Pharmacy co-op program participants rise to pandemic challenges
Pharmacy co-op students, employers and staff collaborated to achieve 100 per cent co-op employment for pharmacy students throughout 2020
Pharmacy co-op students, employers and staff collaborated to achieve 100 per cent co-op employment for pharmacy students throughout 2020By Alana Rigby School of Pharmacy
Anthony Miller has put in many long days in the seven months since COVID-19 first hit Canada. He’s the experiential learning coordinator for Waterloo Pharmacy’s co-operative education program and along with the experiential team, particularly Sarah de Waal and Professor Nancy Waite, he’s overcome many hurdles to ensure Pharmacy students continue to experience safe co-op work terms.
COVID-19 has impacted 2020 co-op work terms in the winter, spring and Fall Terms, with some jobs being cancelled and others created on very short notice.
“I’ve been so impressed with how resilient our students have been,” Miller says. “All of our students on co-op in March were on their very first work term so were very junior students. Some were working in health-care institutions that were caring for COVID patients during those early outbreaks. Many others were in front-line positions in community pharmacies. Despite these challenges and the constant uncertainty, our students remained professional and adaptable.”
For some students, the pandemic caused a dramatic shift in job duties. In hospital sites, students were no longer allowed on patient floors and instead took on new roles in different parts of the hospital or worked remotely. In a few cases, work terms unfortunately came to an end a few weeks early. To navigate all these changes, the School’s experiential team connected with students, having one-on-one conversations to assess their situations and determine if additional actions were required. A “command center,” made up of everyone on the team and led by Waite, met daily to go over the previous day’s updates.
“Our co-op employers were fantastic partners through all of the chaos,” Miller says. “Logistically, many employers were spending more money to have all the right protective equipment which was in very short supply. Sites had to change processes, puts up barriers, add deliveries and more.”
Many pharmacies saw a decrease in customer traffic or faced uncertainty over what would happen next.
“Even still they kept students employed and commented on how helpful it was to have students at that time,” Miller says.
As the Winter Term came to an end, the experiential team was already ramping up for spring work terms. Twenty jobs were cancelled due to the pandemic at the last minute, leaving 20 students potentially without work. Miller and his team worked hard to connect with the students, seeing what their interests and preferences were for a job and then reached out to employers to see if they might be able to hire.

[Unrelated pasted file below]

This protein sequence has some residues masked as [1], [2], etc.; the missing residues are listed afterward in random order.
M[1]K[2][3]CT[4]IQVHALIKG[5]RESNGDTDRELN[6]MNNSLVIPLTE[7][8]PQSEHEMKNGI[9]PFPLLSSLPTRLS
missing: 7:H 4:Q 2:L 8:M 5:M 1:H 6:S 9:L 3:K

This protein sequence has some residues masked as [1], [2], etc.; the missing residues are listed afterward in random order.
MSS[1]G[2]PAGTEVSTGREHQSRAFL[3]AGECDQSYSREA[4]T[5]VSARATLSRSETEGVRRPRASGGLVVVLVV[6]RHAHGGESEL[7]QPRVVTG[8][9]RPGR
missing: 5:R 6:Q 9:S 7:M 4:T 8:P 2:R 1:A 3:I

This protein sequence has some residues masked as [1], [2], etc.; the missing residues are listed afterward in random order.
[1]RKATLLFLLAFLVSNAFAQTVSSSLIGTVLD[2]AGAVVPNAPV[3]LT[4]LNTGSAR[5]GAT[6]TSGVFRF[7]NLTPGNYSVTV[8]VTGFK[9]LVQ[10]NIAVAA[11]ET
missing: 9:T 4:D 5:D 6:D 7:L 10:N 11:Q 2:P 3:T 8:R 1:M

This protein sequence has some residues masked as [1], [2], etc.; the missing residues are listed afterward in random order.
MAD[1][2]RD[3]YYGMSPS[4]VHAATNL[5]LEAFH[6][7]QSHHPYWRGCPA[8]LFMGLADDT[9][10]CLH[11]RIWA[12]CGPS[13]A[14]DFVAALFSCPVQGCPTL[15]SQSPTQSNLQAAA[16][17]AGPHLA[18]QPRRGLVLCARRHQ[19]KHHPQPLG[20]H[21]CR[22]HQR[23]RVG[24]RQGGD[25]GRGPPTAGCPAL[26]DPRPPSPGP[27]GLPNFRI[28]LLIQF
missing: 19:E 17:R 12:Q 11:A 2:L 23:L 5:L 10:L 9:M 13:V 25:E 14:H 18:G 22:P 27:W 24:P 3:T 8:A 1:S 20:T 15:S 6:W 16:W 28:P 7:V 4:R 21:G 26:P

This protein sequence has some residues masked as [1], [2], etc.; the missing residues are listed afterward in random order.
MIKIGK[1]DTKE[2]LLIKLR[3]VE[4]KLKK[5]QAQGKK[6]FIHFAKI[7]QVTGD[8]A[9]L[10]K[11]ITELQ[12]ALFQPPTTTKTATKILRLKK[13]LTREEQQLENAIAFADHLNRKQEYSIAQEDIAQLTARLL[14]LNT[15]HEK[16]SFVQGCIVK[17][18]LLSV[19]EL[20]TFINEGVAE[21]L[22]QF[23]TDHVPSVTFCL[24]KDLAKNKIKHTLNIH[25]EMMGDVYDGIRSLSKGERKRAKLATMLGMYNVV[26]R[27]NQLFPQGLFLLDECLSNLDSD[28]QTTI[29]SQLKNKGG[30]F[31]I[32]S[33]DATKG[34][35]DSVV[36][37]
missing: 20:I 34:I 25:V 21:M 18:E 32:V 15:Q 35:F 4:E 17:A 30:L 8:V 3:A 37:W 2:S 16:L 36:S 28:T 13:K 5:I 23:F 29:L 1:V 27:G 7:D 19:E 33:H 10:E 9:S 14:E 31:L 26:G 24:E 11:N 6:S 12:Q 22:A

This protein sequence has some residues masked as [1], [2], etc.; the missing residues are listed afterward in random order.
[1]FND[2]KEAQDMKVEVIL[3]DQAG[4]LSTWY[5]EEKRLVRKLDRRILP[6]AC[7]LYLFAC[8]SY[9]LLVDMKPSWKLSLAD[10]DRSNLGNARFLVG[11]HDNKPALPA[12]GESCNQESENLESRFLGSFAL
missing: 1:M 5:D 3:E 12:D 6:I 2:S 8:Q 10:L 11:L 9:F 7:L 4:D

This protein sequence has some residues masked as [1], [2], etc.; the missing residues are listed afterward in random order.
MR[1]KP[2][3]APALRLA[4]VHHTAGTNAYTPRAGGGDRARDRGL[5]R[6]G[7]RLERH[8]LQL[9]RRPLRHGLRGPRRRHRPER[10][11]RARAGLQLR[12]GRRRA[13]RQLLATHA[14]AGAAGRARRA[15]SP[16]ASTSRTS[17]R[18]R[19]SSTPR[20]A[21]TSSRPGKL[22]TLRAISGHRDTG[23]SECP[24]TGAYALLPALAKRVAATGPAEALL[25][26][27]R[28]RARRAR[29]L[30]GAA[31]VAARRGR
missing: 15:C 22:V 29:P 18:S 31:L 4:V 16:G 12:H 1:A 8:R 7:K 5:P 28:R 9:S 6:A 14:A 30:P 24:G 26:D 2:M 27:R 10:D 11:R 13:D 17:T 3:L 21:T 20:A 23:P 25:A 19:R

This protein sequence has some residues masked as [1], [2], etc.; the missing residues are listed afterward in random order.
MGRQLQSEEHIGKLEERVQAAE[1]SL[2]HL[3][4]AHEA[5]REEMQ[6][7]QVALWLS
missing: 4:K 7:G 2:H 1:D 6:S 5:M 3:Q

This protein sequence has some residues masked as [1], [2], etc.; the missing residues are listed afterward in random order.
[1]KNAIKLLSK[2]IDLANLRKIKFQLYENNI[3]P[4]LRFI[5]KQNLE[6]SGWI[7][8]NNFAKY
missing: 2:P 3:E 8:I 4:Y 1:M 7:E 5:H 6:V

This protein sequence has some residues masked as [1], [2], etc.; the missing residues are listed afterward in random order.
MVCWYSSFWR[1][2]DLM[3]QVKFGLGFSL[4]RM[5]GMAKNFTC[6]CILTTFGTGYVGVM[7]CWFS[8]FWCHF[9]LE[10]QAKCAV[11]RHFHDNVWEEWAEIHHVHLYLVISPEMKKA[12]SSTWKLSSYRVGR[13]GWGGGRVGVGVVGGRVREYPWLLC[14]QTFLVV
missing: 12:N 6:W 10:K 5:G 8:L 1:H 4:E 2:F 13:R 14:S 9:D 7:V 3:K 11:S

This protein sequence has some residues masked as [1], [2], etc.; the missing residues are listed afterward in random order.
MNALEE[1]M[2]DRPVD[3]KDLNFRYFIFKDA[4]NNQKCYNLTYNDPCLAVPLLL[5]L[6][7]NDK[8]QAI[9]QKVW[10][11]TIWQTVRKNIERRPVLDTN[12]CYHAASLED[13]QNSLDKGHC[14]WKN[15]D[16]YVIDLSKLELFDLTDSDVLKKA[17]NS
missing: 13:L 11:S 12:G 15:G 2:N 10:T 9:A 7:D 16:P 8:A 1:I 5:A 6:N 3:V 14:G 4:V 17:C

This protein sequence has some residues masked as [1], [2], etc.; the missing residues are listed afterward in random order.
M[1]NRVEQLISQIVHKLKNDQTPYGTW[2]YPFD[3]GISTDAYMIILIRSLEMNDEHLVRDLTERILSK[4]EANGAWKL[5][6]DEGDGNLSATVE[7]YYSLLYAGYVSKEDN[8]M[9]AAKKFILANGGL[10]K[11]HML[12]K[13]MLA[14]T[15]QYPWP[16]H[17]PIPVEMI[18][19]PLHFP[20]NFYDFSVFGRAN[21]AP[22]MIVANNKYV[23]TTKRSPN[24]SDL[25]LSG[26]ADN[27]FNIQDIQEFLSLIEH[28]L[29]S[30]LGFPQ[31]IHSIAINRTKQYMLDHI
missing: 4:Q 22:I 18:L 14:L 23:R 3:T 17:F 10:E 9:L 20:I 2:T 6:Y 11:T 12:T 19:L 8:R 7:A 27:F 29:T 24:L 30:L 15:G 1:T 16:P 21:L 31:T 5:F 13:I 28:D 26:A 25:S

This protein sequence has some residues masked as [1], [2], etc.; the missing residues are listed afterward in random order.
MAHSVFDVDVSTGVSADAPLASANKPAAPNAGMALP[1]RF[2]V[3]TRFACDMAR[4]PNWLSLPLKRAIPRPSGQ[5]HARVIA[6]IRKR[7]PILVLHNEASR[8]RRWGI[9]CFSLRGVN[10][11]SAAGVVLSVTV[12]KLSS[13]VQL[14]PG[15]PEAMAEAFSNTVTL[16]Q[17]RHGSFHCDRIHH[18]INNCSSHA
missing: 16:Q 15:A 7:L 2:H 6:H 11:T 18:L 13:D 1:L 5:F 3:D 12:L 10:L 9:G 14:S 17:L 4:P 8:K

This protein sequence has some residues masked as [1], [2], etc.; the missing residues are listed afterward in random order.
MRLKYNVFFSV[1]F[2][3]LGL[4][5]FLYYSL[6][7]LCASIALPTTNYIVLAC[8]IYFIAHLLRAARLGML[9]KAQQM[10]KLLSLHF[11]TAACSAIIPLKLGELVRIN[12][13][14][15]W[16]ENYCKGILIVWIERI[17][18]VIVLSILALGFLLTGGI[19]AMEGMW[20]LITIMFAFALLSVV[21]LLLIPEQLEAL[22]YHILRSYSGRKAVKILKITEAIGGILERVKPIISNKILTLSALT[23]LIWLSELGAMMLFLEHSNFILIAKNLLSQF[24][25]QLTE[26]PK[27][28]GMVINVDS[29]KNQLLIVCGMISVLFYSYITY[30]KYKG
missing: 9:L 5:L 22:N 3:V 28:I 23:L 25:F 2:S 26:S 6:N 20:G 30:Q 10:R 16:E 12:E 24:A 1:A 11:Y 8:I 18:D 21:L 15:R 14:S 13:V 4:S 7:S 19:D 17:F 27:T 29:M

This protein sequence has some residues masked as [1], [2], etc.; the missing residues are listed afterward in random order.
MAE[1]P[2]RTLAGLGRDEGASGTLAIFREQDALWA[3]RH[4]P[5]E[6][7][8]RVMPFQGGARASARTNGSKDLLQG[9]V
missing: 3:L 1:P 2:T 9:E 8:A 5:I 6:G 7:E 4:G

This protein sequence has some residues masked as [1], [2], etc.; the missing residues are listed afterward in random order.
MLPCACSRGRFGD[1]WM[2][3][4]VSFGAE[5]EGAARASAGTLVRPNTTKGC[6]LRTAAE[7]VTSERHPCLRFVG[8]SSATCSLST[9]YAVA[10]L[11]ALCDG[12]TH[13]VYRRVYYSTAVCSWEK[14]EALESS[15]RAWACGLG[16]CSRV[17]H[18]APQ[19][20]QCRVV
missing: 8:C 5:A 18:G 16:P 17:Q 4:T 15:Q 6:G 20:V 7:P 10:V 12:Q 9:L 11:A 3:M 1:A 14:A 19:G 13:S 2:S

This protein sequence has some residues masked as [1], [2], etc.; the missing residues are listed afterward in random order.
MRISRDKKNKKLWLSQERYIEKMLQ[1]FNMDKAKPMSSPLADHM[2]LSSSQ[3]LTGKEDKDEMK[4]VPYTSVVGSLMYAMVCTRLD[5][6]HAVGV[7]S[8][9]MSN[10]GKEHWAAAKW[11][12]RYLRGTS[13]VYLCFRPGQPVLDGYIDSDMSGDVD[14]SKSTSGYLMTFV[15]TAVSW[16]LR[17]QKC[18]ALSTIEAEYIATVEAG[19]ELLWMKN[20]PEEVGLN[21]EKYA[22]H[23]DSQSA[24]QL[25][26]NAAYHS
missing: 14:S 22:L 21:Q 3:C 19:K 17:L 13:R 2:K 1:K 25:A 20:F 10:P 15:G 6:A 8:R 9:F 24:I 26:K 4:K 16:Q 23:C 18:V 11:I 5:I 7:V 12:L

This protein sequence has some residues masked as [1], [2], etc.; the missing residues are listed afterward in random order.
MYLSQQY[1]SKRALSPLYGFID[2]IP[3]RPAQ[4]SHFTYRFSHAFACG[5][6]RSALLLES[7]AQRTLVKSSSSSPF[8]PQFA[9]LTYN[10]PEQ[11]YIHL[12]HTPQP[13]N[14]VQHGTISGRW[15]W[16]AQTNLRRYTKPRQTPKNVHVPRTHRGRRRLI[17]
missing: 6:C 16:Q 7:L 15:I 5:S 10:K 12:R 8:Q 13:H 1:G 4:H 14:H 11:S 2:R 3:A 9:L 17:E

“It was a whirlwind, identifying 20 jobs again as we were also recruiting for the fall 2020 term. We had to do additional recruiting, application process, interviews and hiring at the last minute,” Miller says. “We typically have more jobs than students, but to fill roughly $200,000 of co-op jobs was indeed a task!”
The team was able to secure additional jobs within two weeks for all 20 students, with many faculty, community and hospital partners stepping up to hire.
Norah McRae, associate provost of Co-operative and Experiential Education at Waterloo, says the fact that the co-op program remained so strong is a testament to how appreciated this option is for students and their employers — especially since this is the only pharmacy co-op program in Canada.
“The efforts of the pharmacy team to secure Spring 2020 work terms demonstrate an outstanding level of care and dedication to our co-op students,” McRae says. “Waterloo students have skills that are especially relevant and applicable in this global pandemic, and we’re grateful for our employer partners who recognize and leverage their talents.”
Over the spring 2020 term, pharmacy students have been combatting COVID either on the front lines in community pharmacies and hospitals or supporting the health-care system through other organizations like the government, insurance and pharmacy industry.
“Both students and employers have dealt with new stresses — the need for personalized protective equipment (PPE), the fear of contracting the virus and infecting loved ones, the drastic ebbs and flows in workload,” Miller says. “But through collaboration, we’ve been able to ensure that our students gain valuable work experiences that very few pharmacy graduates will ever receive. We’re grateful to all our partners for their support in these challenging times.”
There has never been a better (or more affordable) time to hire a co-op student! We’ve increased our flexibility to help you tap into the best available talent from more 120 programs at Waterloo. And with unprecedented federal funding opportunities, you can subsidize and sometimes completely cover the cost of your hire, regardless of your business size. There’s still time to hire for the Fall 2020 work term —contact us today!
The University of Waterloo acknowledges that much of our work takes place on the traditional territory of the Neutral, Anishinaabeg and Haudenosaunee peoples. Our main campus is situated on the Haldimand Tract, the land granted to the Six Nations that includes six miles on each side of the Grand River. Our active work toward reconciliation takes place across our campuses through research, learning, teaching, and community building, and is co-ordinated within the Office of Indigenous Relations.